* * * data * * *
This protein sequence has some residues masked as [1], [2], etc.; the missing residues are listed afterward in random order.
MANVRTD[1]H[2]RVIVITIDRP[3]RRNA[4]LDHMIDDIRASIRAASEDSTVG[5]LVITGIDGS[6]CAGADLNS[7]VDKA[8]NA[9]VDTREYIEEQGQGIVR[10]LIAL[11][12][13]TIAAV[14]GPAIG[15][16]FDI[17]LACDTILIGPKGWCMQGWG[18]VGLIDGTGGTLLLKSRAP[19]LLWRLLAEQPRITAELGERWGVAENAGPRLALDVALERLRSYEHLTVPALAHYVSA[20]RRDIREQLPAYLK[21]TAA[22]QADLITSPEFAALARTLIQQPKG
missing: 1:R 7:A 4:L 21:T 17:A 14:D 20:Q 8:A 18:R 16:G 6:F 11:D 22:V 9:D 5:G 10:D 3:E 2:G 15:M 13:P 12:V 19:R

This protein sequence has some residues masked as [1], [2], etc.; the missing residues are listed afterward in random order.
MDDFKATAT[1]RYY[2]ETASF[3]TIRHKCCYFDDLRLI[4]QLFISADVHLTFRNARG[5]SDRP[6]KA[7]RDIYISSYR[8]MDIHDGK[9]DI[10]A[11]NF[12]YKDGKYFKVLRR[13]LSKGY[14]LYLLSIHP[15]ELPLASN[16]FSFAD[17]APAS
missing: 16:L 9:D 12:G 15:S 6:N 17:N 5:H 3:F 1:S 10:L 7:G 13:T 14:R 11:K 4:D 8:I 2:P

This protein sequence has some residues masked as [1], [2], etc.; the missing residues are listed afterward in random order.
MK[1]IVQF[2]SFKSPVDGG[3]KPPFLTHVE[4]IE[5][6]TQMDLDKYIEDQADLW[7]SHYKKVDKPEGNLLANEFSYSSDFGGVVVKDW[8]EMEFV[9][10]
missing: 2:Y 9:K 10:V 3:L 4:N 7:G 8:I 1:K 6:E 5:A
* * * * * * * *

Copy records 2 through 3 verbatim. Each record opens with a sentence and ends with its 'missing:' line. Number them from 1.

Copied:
This protein sequence has some residues masked as [1], [2], etc.; the missing residues are listed afterward in random order.
MDDFKATAT[1]RYY[2]ETASF[3]TIRHKCCYFDDLRLI[4]QLFISADVHLTFRNARG[5]SDRP[6]KA[7]RDIYISSYR[8]MDIHDGK[9]DI[10]A[11]NF[12]YKDGKYFKVLRR[13]LSKGY[14]LYLLSIHP[15]ELPLASN[16]FSFAD[17]APAS
missing: 16:L 9:D 12:G 15:S 6:N 17:N 5:H 3:F 1:S 10:L 7:G 13:T 14:R 11:K 4:D 8:I 2:P

This protein sequence has some residues masked as [1], [2], etc.; the missing residues are listed afterward in random order.
MK[1]IVQF[2]SFKSPVDGG[3]KPPFLTHVE[4]IE[5][6]TQMDLDKYIEDQADLW[7]SHYKKVDKPEGNLLANEFSYSSDFGGVVVKDW[8]EMEFV[9][10]
missing: 2:Y 9:K 10:V 3:L 4:N 7:G 8:I 1:K 6:E 5:A